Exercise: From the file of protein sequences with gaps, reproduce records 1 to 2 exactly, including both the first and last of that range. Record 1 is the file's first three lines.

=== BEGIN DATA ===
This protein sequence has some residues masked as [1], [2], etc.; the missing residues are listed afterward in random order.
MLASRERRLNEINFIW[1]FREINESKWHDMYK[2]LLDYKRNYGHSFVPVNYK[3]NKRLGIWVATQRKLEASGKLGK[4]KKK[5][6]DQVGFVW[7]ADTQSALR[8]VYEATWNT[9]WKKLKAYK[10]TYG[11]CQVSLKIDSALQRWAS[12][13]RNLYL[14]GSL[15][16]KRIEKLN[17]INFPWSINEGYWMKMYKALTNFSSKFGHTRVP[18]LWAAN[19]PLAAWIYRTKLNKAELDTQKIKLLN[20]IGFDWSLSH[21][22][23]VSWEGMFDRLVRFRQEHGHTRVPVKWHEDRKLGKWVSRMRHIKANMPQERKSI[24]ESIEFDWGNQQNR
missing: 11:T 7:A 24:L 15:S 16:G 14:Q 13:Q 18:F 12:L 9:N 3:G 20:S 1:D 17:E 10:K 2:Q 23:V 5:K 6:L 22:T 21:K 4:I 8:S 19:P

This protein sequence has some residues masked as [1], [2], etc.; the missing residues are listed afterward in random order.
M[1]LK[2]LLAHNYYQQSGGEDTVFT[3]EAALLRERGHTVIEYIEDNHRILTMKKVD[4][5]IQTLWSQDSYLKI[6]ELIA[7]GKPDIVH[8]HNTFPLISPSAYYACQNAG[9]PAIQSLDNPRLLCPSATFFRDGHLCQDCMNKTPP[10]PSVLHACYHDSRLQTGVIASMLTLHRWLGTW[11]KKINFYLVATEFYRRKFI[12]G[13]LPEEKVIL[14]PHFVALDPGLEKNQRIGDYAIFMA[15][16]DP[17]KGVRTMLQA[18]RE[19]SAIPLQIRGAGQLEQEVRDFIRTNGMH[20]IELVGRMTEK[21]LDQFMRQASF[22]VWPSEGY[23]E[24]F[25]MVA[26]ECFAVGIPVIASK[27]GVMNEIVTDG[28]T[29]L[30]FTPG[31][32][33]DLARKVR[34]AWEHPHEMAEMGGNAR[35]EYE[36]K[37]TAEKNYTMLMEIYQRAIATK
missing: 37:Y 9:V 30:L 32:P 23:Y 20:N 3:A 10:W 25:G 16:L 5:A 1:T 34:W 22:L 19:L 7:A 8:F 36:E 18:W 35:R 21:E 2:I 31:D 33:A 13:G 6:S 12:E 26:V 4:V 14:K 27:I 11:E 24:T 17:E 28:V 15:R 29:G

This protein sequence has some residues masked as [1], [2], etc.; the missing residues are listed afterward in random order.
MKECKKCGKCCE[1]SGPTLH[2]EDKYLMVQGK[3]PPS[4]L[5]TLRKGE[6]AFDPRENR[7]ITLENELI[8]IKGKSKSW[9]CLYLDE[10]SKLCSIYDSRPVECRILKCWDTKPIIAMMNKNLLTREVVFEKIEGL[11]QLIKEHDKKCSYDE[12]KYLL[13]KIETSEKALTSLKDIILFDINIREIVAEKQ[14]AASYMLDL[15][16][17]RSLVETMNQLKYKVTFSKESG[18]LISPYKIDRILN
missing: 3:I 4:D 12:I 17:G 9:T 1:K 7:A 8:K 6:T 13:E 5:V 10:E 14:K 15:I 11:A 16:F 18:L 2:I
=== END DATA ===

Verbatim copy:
This protein sequence has some residues masked as [1], [2], etc.; the missing residues are listed afterward in random order.
MLASRERRLNEINFIW[1]FREINESKWHDMYK[2]LLDYKRNYGHSFVPVNYK[3]NKRLGIWVATQRKLEASGKLGK[4]KKK[5][6]DQVGFVW[7]ADTQSALR[8]VYEATWNT[9]WKKLKAYK[10]TYG[11]CQVSLKIDSALQRWAS[12][13]RNLYL[14]GSL[15][16]KRIEKLN[17]INFPWSINEGYWMKMYKALTNFSSKFGHTRVP[18]LWAAN[19]PLAAWIYRTKLNKAELDTQKIKLLN[20]IGFDWSLSH[21][22][23]VSWEGMFDRLVRFRQEHGHTRVPVKWHEDRKLGKWVSRMRHIKANMPQERKSI[24]ESIEFDWGNQQNR
missing: 11:T 7:A 24:L 15:S 16:G 14:Q 13:Q 18:F 12:L 9:N 3:G 20:S 1:D 17:E 10:K 2:Q 23:V 5:K 6:L 22:T 21:K 4:I 8:S 19:P

This protein sequence has some residues masked as [1], [2], etc.; the missing residues are listed afterward in random order.
M[1]LK[2]LLAHNYYQQSGGEDTVFT[3]EAALLRERGHTVIEYIEDNHRILTMKKVD[4][5]IQTLWSQDSYLKI[6]ELIA[7]GKPDIVH[8]HNTFPLISPSAYYACQNAG[9]PAIQSLDNPRLLCPSATFFRDGHLCQDCMNKTPP[10]PSVLHACYHDSRLQTGVIASMLTLHRWLGTW[11]KKINFYLVATEFYRRKFI[12]G[13]LPEEKVIL[14]PHFVALDPGLEKNQRIGDYAIFMA[15][16]DP[17]KGVRTMLQA[18]RE[19]SAIPLQIRGAGQLEQEVRDFIRTNGMH[20]IELVGRMTEK[21]LDQFMRQASF[22]VWPSEGY[23]E[24]F[25]MVA[26]ECFAVGIPVIASK[27]GVMNEIVTDG[28]T[29]L[30]FTPG[31][32][33]DLARKVR[34]AWEHPHEMAEMGGNAR[35]EYE[36]K[37]TAEKNYTMLMEIYQRAIATK
missing: 37:Y 9:V 30:L 32:P 23:Y 20:N 3:A 10:W 25:G 16:L 5:A 1:T 34:W 22:L 19:L 7:A 8:F 36:E 18:W 35:R 21:E 2:I 31:D 33:A 13:G 6:S 12:E 26:V 4:V 14:K 27:I 11:E 24:T 17:E 28:V 15:R 29:G